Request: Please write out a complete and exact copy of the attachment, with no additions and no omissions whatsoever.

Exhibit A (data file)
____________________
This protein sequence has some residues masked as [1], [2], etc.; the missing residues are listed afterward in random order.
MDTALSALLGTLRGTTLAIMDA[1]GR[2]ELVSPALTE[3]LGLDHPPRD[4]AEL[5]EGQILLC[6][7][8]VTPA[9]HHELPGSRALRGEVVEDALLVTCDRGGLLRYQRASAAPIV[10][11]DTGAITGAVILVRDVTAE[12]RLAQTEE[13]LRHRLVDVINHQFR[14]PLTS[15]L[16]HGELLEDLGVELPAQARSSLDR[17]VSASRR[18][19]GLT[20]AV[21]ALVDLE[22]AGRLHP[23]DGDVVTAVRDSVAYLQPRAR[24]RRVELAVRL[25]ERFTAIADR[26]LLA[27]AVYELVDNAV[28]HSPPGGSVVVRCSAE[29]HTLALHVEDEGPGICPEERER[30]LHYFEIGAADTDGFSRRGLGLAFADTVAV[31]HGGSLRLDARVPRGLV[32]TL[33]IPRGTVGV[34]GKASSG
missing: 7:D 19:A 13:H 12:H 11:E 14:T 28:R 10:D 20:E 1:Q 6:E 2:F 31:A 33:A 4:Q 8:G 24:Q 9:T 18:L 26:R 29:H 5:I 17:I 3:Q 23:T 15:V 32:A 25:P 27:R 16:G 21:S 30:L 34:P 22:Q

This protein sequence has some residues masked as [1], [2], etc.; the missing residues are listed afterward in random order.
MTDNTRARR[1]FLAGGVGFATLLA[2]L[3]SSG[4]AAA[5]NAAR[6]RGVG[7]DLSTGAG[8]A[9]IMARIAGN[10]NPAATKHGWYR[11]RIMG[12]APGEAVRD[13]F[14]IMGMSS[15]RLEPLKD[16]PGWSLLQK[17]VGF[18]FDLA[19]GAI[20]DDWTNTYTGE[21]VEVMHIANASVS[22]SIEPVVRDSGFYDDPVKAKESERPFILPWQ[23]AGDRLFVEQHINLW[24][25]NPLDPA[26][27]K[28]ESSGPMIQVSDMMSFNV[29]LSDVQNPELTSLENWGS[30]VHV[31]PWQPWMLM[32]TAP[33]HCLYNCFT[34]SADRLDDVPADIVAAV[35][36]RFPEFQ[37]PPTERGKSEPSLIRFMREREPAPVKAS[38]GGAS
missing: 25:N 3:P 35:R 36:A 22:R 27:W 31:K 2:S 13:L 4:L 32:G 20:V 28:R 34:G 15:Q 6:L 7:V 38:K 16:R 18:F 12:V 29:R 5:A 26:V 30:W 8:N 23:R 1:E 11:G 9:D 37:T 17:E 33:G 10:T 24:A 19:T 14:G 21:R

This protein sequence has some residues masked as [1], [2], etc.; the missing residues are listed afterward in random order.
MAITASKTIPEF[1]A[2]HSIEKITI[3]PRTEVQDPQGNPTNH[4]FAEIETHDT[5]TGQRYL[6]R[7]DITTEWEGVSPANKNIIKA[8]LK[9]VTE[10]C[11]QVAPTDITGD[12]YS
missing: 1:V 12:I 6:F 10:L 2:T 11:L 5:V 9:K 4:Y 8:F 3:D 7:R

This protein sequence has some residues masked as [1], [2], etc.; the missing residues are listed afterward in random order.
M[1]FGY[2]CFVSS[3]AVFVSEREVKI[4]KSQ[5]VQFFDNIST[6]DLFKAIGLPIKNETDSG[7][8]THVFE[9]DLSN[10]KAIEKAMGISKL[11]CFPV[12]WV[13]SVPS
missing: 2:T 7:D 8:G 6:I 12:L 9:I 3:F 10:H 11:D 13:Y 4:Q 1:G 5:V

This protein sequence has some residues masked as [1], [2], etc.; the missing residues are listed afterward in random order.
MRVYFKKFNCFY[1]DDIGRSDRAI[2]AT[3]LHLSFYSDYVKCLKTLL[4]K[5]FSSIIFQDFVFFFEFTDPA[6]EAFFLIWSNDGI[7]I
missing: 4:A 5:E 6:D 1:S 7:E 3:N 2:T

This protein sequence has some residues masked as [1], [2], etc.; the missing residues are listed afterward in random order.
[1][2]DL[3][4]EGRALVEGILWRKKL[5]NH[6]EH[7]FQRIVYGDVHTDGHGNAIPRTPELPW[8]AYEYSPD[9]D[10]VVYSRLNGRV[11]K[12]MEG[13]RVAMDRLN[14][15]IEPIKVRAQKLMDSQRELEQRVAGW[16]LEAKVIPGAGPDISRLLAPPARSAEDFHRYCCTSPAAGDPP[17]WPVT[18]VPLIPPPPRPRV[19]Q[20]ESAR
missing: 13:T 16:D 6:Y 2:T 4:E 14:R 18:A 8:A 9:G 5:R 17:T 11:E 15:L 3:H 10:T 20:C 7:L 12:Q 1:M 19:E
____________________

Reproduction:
This protein sequence has some residues masked as [1], [2], etc.; the missing residues are listed afterward in random order.
MDTALSALLGTLRGTTLAIMDA[1]GR[2]ELVSPALTE[3]LGLDHPPRD[4]AEL[5]EGQILLC[6][7][8]VTPA[9]HHELPGSRALRGEVVEDALLVTCDRGGLLRYQRASAAPIV[10][11]DTGAITGAVILVRDVTAE[12]RLAQTEE[13]LRHRLVDVINHQFR[14]PLTS[15]L[16]HGELLEDLGVELPAQARSSLDR[17]VSASRR[18][19]GLT[20]AV[21]ALVDLE[22]AGRLHP[23]DGDVVTAVRDSVAYLQPRAR[24]RRVELAVRL[25]ERFTAIADR[26]LLA[27]AVYELVDNAV[28]HSPPGGSVVVRCSAE[29]HTLALHVEDEGPGICPEERER[30]LHYFEIGAADTDGFSRRGLGLAFADTVAV[31]HGGSLRLDARVPRGLV[32]TL[33]IPRGTVGV[34]GKASSG
missing: 7:D 19:A 13:H 12:H 11:E 14:T 28:R 10:D 20:E 1:Q 6:E 2:F 31:A 33:A 4:Q 8:G 24:Q 9:T 18:L 26:R 29:H 5:I 17:I 3:Q 23:T 15:V 32:A 25:P 27:R 16:G 21:S 30:L 34:P 22:Q

This protein sequence has some residues masked as [1], [2], etc.; the missing residues are listed afterward in random order.
MTDNTRARR[1]FLAGGVGFATLLA[2]L[3]SSG[4]AAA[5]NAAR[6]RGVG[7]DLSTGAG[8]A[9]IMARIAGN[10]NPAATKHGWYR[11]RIMG[12]APGEAVRD[13]F[14]IMGMSS[15]RLEPLKD[16]PGWSLLQK[17]VGF[18]FDLA[19]GAI[20]DDWTNTYTGE[21]VEVMHIANASVS[22]SIEPVVRDSGFYDDPVKAKESERPFILPWQ[23]AGDRLFVEQHINLW[24][25]NPLDPA[26][27]K[28]ESSGPMIQVSDMMSFNV[29]LSDVQNPELTSLENWGS[30]VHV[31]PWQPWMLM[32]TAP[33]HCLYNCFT[34]SADRLDDVPADIVAAV[35][36]RFPEFQ[37]PPTERGKSEPSLIRFMREREPAPVKAS[38]GGAS
missing: 25:N 3:P 35:R 36:A 22:R 27:W 31:K 2:S 13:L 4:L 32:G 20:V 28:R 34:G 15:Q 6:L 7:V 38:K 16:R 18:F 12:V 29:R 5:A 26:V 30:W 8:N 23:R 1:E 11:G 9:D 37:T 17:E 33:G 10:T 24:A 19:T 14:G 21:R

This protein sequence has some residues masked as [1], [2], etc.; the missing residues are listed afterward in random order.
MAITASKTIPEF[1]A[2]HSIEKITI[3]PRTEVQDPQGNPTNH[4]FAEIETHDT[5]TGQRYL[6]R[7]DITTEWEGVSPANKNIIKA[8]LK[9]VTE[10]C[11]QVAPTDITGD[12]YS
missing: 1:V 12:I 6:F 10:L 2:T 11:L 5:V 9:K 4:Y 8:F 3:D 7:R

This protein sequence has some residues masked as [1], [2], etc.; the missing residues are listed afterward in random order.
M[1]FGY[2]CFVSS[3]AVFVSEREVKI[4]KSQ[5]VQFFDNIST[6]DLFKAIGLPIKNETDSG[7][8]THVFE[9]DLSN[10]KAIEKAMGISKL[11]CFPV[12]WV[13]SVPS
missing: 2:T 7:D 8:G 6:I 12:L 9:I 3:F 10:H 11:D 13:Y 4:Q 1:G 5:V

This protein sequence has some residues masked as [1], [2], etc.; the missing residues are listed afterward in random order.
MRVYFKKFNCFY[1]DDIGRSDRAI[2]AT[3]LHLSFYSDYVKCLKTLL[4]K[5]FSSIIFQDFVFFFEFTDPA[6]EAFFLIWSNDGI[7]I
missing: 4:A 5:E 6:D 1:S 7:E 3:N 2:T

This protein sequence has some residues masked as [1], [2], etc.; the missing residues are listed afterward in random order.
[1][2]DL[3][4]EGRALVEGILWRKKL[5]NH[6]EH[7]FQRIVYGDVHTDGHGNAIPRTPELPW[8]AYEYSPD[9]D[10]VVYSRLNGRV[11]K[12]MEG[13]RVAMDRLN[14][15]IEPIKVRAQKLMDSQRELEQRVAGW[16]LEAKVIPGAGPDISRLLAPPARSAEDFHRYCCTSPAAGDPP[17]WPVT[18]VPLIPPPPRPRV[19]Q[20]ESAR
missing: 13:T 16:D 6:Y 2:T 4:E 14:R 18:A 8:A 9:G 5:R 17:T 11:E 15:L 3:H 10:T 20:C 7:L 12:Q 1:M 19:E